Ugandan judge orders Bobi Wine to be freed from house arrest

The judge said authorities should criminally charge him if he threatens public order.

Bobi Wine
Bobi Wine

A judge has ruled that Ugandan security forces cannot detain presidential challenger Bobi Wine inside his home, and rebuked authorities for holding the candidate under house arrest following a disputed election result.

Mr Wine, whose real name is Kyagulanyi Ssentamu, has been unable to leave his home since January 14, when Ugandans voted in an election in which the singer-turned-politician was the main challenger to President Yoweri Museveni.

Ugandan authorities have said Mr Wine can only leave his home on the outskirts of the capital, Kampala, under military escort, because they fear his presence in public could incite rioting.

But the judge said in his ruling that Mr Wine’s home is not a proper detention facility and noted that authorities should criminally charge him if he threatens public order.

Bobi Wine
Mr Wine disputes the results of the election (AP/Jerome Delay, File)

Mr Wine’s associates welcomed the courtroom victory, but it remains to be seen if authorities will respect the judge’s order in the East African country, where similar orders have been ignored in many cases.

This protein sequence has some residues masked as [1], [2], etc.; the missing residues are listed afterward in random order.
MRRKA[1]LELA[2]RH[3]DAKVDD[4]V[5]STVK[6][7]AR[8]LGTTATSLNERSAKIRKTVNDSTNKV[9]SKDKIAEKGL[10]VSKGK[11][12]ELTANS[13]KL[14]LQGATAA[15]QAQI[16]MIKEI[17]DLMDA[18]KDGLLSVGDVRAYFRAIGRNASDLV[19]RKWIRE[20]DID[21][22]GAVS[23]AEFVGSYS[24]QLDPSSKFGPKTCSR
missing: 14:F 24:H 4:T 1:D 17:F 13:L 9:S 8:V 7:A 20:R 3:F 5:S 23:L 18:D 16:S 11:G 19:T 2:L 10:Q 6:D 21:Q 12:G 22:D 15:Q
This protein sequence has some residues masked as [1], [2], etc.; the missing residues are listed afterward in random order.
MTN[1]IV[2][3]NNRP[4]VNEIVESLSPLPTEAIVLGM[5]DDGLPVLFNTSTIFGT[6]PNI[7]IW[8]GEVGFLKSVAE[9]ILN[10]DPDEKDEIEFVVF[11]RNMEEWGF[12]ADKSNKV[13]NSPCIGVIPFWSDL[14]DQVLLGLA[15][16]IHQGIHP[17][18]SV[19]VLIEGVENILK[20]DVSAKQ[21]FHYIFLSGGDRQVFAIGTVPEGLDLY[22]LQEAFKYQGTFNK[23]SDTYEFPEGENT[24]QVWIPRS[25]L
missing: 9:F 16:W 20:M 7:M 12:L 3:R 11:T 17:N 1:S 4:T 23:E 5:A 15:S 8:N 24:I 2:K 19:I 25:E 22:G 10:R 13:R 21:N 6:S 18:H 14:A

Mr Museveni won the election with 58% of the vote while Mr Wine had 34%, according to official results.

Mr Wine insists he won and has said he can prove that the military was stuffing ballot boxes, casting ballots for people and chasing voters away from polling stations.

The presidential challenger has accused Mr Museveni of staging a “coup” in last week’s election and is urging his supporters to protest his loss through non-violent means.

But he suggested in a statement Friday that he might not go to court to challenge the official results because of concerns a possible loss there would validate Mr Museveni’s win.

He said he would announce a decision “in a few days”.

Mr Museveni has dismissed allegations of vote-rigging, calling the election “the most cheating-free” since independence from Britain in 1962.

Uganda’s election was marred by violence ahead of polling day as well as an internet shutdown that remained in force until four days after the election. Social media sites remain restricted.

The country has never witnessed a peaceful transfer of power – one reason why even some within the ruling party publicly have urged Mr Museveni to preside over an orderly transition.

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